In this case, the Supreme Court, under the mistaken belief (based on the submission of the Counsel) that Section 28(b) of the Indian Contract Act was no longer in force, followed Sujir Ganesh and applied the pre-amendment law. High Courts (in Sunil Goyal v. Haryana State Agriculture Marketing Board: 2011 (2) Arb.LR 251 (P&H) and Central Ware Housing Corporation v. M/s Ravi Constructions: AIR 2013 Kant 18) have considered this decision and have taken the view that they are not bound by the same as the decision of the Supreme Court is not an authority in relation to amended Section 28(b) of the Indian Contract Act.

Axios Navigation Co. Ltd. v. Indian Oil Corporation Ltd. : 2012 (2) Bom CR 271 (“Axios”)-

The Bombay High Court relies on the decision of the Division Bench of the Bombay High Court in M/S Indusind Bank Ltd. v. Union of India: Appeal No. 258/2008 (“Indusind”), which in turn ignores the import of the amendment to Section 28 and relies on the pre-amendment law.

Further, the clause for consideration in this case read as follows:

“Clause 24- Charterers shall in no event be liable for demurrage unless the demurrage claim including in responsible detail, the specific facts upon which the claim is based provided available to owners, has been presented to charterers in writing within forty five (45) days upon completion of discharge.”

While interpreting the above Clause, the Bombay High Court, goes on the basis that assertion of the right within the stipulated period is necessary to perfect the right and consequently, the right to claim damages/ compensation was not restricted in any manner but only that such right itself was “perfected” only following the assertion of the right within a stipulated period. The Learned Judge, in Axios, held:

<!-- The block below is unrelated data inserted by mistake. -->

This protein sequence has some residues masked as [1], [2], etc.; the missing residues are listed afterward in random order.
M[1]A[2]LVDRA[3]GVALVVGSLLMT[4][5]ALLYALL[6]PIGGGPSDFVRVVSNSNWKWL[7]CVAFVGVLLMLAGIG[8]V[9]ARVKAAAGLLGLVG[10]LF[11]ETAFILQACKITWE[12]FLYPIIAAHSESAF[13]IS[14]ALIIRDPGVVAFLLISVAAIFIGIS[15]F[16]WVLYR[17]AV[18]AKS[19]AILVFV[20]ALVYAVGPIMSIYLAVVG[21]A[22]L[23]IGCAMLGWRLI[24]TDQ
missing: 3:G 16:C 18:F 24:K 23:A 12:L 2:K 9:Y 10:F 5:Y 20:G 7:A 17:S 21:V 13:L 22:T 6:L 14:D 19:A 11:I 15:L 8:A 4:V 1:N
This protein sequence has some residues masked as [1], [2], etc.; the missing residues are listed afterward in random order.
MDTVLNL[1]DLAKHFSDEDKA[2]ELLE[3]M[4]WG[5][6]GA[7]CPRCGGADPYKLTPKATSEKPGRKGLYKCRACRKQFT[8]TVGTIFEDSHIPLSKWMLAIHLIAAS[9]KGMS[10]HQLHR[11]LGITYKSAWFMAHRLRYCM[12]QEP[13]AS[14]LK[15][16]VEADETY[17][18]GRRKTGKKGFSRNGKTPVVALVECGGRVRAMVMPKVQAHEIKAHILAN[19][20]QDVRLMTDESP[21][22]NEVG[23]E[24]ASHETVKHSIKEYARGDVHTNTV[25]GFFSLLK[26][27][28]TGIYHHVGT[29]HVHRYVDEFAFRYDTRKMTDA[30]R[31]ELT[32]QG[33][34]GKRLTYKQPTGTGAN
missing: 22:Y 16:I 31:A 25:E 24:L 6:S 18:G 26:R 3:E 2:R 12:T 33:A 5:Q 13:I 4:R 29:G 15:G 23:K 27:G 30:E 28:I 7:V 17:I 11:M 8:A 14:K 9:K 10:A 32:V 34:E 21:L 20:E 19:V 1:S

”The Division Bench of this Court (M/s. Indusind Bank Ltd) (Supra) has set aside the judgment and decree by the learned Single Judge, whereby such restrictive clause was declared to be void. We have held that such clause is not void as by such clauses right to claim damages or compensation in regular Court is not restricted. What is restricted is their claim or demand and/or assertion of their right, as agreed, within the period mentioned in such document. Therefore, we have also observed that such clause does not affect the right of the parties to enforce their rights by approaching the Court of law within normal period of limitation, but it should be subject to the assertion of their right within agreed period. It is also observed that the provisions of Section 28 of the Contract Act and the terms in the agreement is relatable to the assertion of right so as to perfect that right and not in relation to enforcement of that right in the Court of laws.“

Therefore the case revolves around the fact that the right to claim demurrage accrues and is perfected only upon assertion of the same within the stipulated period. Consequently, in the above case there existed no right to be extinguished and as a result Section 28(b) was of no relevance. Such a case is different from what would apply to Clause 20.1 of FIDIC where it is evident that upon there being a delay for which the Employer is responsible a right to damages automatically accrues to the Contractor pursuant to Section 73 of the Indian Contract Act.

Sanjay Dubey v. State of MP: 2012(5) MPHT 97 (“Dubey”)-

The Madhya Pradesh High Court was faced with the interpretation of the following clause: